Wildfires chewed through tinder-dry brush and homes in California on Friday, forcing thousands to flee ritzy seaside neighborhoods, comfortable foothill suburbs and tiny farming communities.

Up to 1,500 people were ordered to evacuate from the wealthy seaside community of Rancho Palos Verdes late Thursday, Los Angeles County fire Capt. Mike Brown said.

At least six homes or structures were lost in the quick-moving blaze, local media reports said. Helicopters dropped water on the 75-acre blaze, slowing its progression toward homes, but there was no containment early Friday, Stowers said.

About 500 homes in La Canada Flintridge, a suburb just 12 miles north of downtown Los Angeles, also were ordered evacuated late Thursday as flames made their way slowly down from the San Gabriel Mountains, Forest Service fire spokeswoman Diane Cahir said.

The fire kicked up late Thursday afternoon as the blaze scorched at least 500 acres of heavy brush in steep and narrow canyons.

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The wealthy communities on the Palos Verdes Peninsula south of Los Angeles, are in an area known for horse trails, spectacular Pacific views, pricey real estate and exclusive golf clubs, including one owned by Donald Trump.

The Terrenea Resort, a luxury hotel a couple miles from the fire, opened its door to residents who had to evacuate.

By midnight Friday, only two families took advantage of the offer but several others called to inquire, hotel spokeswoman Wendy Haase said. The resort's usual weeknight rate is $264, but the rooms weren't fully booked so the managers decided to help out, she said.

"I talked to one mom and her child and a dog. They were pretty calm, all things considered," she said. "It's pretty late so everyone's just exhausted and wanted to get some sleep."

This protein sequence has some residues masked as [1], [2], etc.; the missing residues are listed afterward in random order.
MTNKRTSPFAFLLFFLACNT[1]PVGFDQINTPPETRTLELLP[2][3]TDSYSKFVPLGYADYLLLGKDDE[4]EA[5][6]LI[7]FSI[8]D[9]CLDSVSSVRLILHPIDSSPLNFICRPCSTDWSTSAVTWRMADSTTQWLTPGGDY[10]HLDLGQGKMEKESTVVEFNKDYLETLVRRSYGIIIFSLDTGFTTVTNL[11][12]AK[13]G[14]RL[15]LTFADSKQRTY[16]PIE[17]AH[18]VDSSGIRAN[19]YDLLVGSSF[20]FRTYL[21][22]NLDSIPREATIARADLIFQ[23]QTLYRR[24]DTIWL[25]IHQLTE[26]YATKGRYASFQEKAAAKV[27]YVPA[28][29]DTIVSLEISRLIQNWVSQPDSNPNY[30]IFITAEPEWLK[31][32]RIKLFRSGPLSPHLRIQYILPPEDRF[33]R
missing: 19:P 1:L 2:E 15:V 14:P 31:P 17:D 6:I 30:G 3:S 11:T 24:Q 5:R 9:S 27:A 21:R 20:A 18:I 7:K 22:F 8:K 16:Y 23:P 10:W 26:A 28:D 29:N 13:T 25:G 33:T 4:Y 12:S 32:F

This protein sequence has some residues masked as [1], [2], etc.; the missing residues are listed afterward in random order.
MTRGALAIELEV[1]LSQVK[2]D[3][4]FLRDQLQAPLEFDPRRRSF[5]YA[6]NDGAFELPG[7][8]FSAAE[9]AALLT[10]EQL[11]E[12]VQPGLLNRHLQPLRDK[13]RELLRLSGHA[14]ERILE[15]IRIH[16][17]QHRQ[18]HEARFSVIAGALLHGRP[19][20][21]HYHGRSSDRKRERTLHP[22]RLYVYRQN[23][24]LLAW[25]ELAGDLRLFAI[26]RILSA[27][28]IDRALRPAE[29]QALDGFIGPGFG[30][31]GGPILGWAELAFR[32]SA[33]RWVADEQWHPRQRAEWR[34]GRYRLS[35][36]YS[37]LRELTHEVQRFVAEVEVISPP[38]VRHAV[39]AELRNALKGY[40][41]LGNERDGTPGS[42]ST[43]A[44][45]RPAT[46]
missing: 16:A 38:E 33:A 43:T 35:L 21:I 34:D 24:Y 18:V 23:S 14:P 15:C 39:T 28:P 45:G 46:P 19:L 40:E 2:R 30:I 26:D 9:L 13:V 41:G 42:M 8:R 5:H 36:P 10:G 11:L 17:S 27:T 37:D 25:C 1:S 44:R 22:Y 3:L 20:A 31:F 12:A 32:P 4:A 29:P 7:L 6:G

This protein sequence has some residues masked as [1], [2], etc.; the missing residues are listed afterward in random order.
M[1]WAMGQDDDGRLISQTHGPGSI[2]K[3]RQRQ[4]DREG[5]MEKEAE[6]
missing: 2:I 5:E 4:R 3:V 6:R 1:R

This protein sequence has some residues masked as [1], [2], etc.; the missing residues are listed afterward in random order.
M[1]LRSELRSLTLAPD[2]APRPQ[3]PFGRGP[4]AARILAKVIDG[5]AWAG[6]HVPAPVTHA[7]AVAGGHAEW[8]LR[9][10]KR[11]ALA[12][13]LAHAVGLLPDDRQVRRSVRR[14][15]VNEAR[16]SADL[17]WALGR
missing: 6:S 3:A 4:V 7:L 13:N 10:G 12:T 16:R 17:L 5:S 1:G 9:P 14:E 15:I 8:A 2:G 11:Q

Weather plagued fire crews across Southern California as temperatures in some areas rose toward triple digits and humidity levels headed downward. For a second day, the National Weather Service issued a red flag warning of extreme fire conditions Thursday for many of California's central and southern mountain ranges.

Three days of low humidity and temperatures that hit 99 before noon Thursday in downtown Los Angeles sapped the brush of moisture.

Another fire in the San Gabriel Mountains spread a lung-burning haze over much of metropolitan Los Angeles, and was 60 percent contained late Thursday after burning across 2,000 acres, or more than 3 square miles, U.S. Forest Service Capt. Jim Wilkins said.

Nearly 1,000 firefighters aided by bulldozers and a fleet of water- and fire retardant-dropping aircraft worked the fire's northeastern edge.

Wilkins said the area is so steep that "it's almost to the point where you need ropes" for firefighters to reach it.

The fire, believed caused by human action began Tuesday near a dam and reservoir in San Gabriel Canyon, six miles above the city of Azusa.

Farther north in Monterey County, 100 homes were evacuated about four miles from the community of Soledad. The fire had burned more than 2,000 acres of steep grasslands, or more than 3 square miles, since it was reported Thursday afternoon, California Department of Forestry and Fire Protection Capt. James Dellamonica said. The blaze has not been contained.

To the west, in the San Bernardino National Forest in Riverside County, another fire had blackened 600 acres by Thursday evening and prompted authorities to issue a voluntary evacuation of 12 homes in the area near Hemet, Forest Service fire spokeswoman Anabele Cornejo said. She said about five people had left and that the fire was 5 percent contained.

The Asssociated Press contributed to this report.